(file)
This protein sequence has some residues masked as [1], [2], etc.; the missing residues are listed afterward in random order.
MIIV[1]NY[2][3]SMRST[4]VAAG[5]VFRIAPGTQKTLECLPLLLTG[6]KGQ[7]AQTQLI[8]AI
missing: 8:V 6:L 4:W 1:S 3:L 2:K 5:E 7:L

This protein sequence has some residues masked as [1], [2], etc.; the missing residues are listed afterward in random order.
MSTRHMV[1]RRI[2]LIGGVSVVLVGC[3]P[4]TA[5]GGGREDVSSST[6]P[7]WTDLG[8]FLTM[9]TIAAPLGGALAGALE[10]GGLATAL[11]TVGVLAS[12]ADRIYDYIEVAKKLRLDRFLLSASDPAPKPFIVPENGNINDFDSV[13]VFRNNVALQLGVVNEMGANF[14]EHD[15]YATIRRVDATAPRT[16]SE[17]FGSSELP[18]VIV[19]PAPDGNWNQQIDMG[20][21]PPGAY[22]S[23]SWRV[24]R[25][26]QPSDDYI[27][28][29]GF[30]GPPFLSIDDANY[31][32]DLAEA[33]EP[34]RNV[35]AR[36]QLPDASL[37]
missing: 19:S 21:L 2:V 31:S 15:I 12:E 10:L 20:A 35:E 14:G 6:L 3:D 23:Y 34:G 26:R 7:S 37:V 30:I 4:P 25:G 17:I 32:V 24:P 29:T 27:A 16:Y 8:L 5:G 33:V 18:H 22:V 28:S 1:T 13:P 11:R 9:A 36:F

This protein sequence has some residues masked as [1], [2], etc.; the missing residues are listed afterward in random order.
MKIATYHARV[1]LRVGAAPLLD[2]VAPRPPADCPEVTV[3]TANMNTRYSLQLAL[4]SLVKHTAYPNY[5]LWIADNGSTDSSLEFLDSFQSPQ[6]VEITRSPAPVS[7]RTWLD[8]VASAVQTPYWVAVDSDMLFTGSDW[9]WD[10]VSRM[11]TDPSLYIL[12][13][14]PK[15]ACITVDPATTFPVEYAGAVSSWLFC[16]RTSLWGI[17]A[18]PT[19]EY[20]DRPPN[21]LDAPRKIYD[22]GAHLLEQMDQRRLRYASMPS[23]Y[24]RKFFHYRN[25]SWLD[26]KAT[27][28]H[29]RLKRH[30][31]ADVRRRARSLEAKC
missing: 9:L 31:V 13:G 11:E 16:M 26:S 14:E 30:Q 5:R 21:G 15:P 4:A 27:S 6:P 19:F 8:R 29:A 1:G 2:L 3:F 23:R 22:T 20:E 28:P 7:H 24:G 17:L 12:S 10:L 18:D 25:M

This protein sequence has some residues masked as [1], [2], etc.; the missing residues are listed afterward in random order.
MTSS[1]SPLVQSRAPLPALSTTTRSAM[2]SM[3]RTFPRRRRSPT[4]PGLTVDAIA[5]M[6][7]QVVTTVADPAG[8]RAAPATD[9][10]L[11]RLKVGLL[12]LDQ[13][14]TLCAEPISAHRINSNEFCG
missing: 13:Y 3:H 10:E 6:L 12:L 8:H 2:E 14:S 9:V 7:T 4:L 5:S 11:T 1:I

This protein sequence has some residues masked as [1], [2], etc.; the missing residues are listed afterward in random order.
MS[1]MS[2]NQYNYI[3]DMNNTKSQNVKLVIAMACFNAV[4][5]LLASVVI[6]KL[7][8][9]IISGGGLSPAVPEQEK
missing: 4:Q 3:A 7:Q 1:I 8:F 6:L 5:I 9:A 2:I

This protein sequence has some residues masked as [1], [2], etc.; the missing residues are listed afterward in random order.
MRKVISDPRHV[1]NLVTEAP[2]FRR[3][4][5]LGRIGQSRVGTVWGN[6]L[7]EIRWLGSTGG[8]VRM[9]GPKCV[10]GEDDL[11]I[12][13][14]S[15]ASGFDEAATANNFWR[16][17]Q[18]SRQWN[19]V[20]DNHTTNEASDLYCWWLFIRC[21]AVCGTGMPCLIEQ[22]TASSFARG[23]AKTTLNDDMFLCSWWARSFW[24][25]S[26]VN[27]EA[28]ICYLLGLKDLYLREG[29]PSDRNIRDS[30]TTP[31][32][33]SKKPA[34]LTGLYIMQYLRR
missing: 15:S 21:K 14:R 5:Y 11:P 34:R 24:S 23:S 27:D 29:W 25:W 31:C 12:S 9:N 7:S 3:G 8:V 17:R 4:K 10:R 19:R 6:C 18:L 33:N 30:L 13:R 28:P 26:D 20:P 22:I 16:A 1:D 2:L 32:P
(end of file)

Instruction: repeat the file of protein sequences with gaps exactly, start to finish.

This protein sequence has some residues masked as [1], [2], etc.; the missing residues are listed afterward in random order.
MIIV[1]NY[2][3]SMRST[4]VAAG[5]VFRIAPGTQKTLECLPLLLTG[6]KGQ[7]AQTQLI[8]AI
missing: 8:V 6:L 4:W 1:S 3:L 2:K 5:E 7:L

This protein sequence has some residues masked as [1], [2], etc.; the missing residues are listed afterward in random order.
MSTRHMV[1]RRI[2]LIGGVSVVLVGC[3]P[4]TA[5]GGGREDVSSST[6]P[7]WTDLG[8]FLTM[9]TIAAPLGGALAGALE[10]GGLATAL[11]TVGVLAS[12]ADRIYDYIEVAKKLRLDRFLLSASDPAPKPFIVPENGNINDFDSV[13]VFRNNVALQLGVVNEMGANF[14]EHD[15]YATIRRVDATAPRT[16]SE[17]FGSSELP[18]VIV[19]PAPDGNWNQQIDMG[20][21]PPGAY[22]S[23]SWRV[24]R[25][26]QPSDDYI[27][28][29]GF[30]GPPFLSIDDANY[31][32]DLAEA[33]EP[34]RNV[35]AR[36]QLPDASL[37]
missing: 19:S 21:L 2:V 31:S 15:I 12:E 10:L 20:A 35:E 14:G 6:L 3:D 23:Y 34:G 26:R 7:S 37:V 30:I 4:P 25:G 17:I 32:V 24:P 29:T 27:A 16:Y 8:L 5:G 33:V 18:H 22:V 28:S 1:T 13:P 11:R 9:A 36:F

This protein sequence has some residues masked as [1], [2], etc.; the missing residues are listed afterward in random order.
MKIATYHARV[1]LRVGAAPLLD[2]VAPRPPADCPEVTV[3]TANMNTRYSLQLAL[4]SLVKHTAYPNY[5]LWIADNGSTDSSLEFLDSFQSPQ[6]VEITRSPAPVS[7]RTWLD[8]VASAVQTPYWVAVDSDMLFTGSDW[9]WD[10]VSRM[11]TDPSLYIL[12][13][14]PK[15]ACITVDPATTFPVEYAGAVSSWLFC[16]RTSLWGI[17]A[18]PT[19]EY[20]DRPPN[21]LDAPRKIYD[22]GAHLLEQMDQRRLRYASMPS[23]Y[24]RKFFHYRN[25]SWLD[26]KAT[27][28]H[29]RLKRH[30][31]ADVRRRARSLEAKC
missing: 9:L 31:V 13:G 11:E 16:M 26:S 14:E 30:Q 5:R 21:G 15:P 4:A 27:S 6:P 19:F 8:R 29:A 1:G 2:L 3:F 23:R 22:T 20:E 28:P 7:H 24:G 17:L 12:S 10:L 18:D 25:M

This protein sequence has some residues masked as [1], [2], etc.; the missing residues are listed afterward in random order.
MTSS[1]SPLVQSRAPLPALSTTTRSAM[2]SM[3]RTFPRRRRSPT[4]PGLTVDAIA[5]M[6][7]QVVTTVADPAG[8]RAAPATD[9][10]L[11]RLKVGLL[12]LDQ[13][14]TLCAEPISAHRINSNEFCG
missing: 13:Y 3:H 10:E 6:L 12:L 8:H 2:E 14:S 9:V 7:T 4:L 5:S 11:T 1:I

This protein sequence has some residues masked as [1], [2], etc.; the missing residues are listed afterward in random order.
MS[1]MS[2]NQYNYI[3]DMNNTKSQNVKLVIAMACFNAV[4][5]LLASVVI[6]KL[7][8][9]IISGGGLSPAVPEQEK
missing: 4:Q 3:A 7:Q 1:I 8:F 6:L 5:I 9:A 2:I

This protein sequence has some residues masked as [1], [2], etc.; the missing residues are listed afterward in random order.
MRKVISDPRHV[1]NLVTEAP[2]FRR[3][4][5]LGRIGQSRVGTVWGN[6]L[7]EIRWLGSTGG[8]VRM[9]GPKCV[10]GEDDL[11]I[12][13][14]S[15]ASGFDEAATANNFWR[16][17]Q[18]SRQWN[19]V[20]DNHTTNEASDLYCWWLFIRC[21]AVCGTGMPCLIEQ[22]TASSFARG[23]AKTTLNDDMFLCSWWARSFW[24][25]S[26]VN[27]EA[28]ICYLLGLKDLYLREG[29]PSDRNIRDS[30]TTP[31][32][33]SKKPA[34]LTGLYIMQYLRR
missing: 15:S 21:K 14:R 5:Y 11:P 34:R 24:S 23:S 27:D 29:W 25:W 31:C 12:S 9:N 7:S 3:G 8:V 17:R 4:K 10:R 19:R 6:C 18:L 33:N 30:L 13:R 28:P 26:D 20:P 22:I 16:A 1:D 2:L 32:P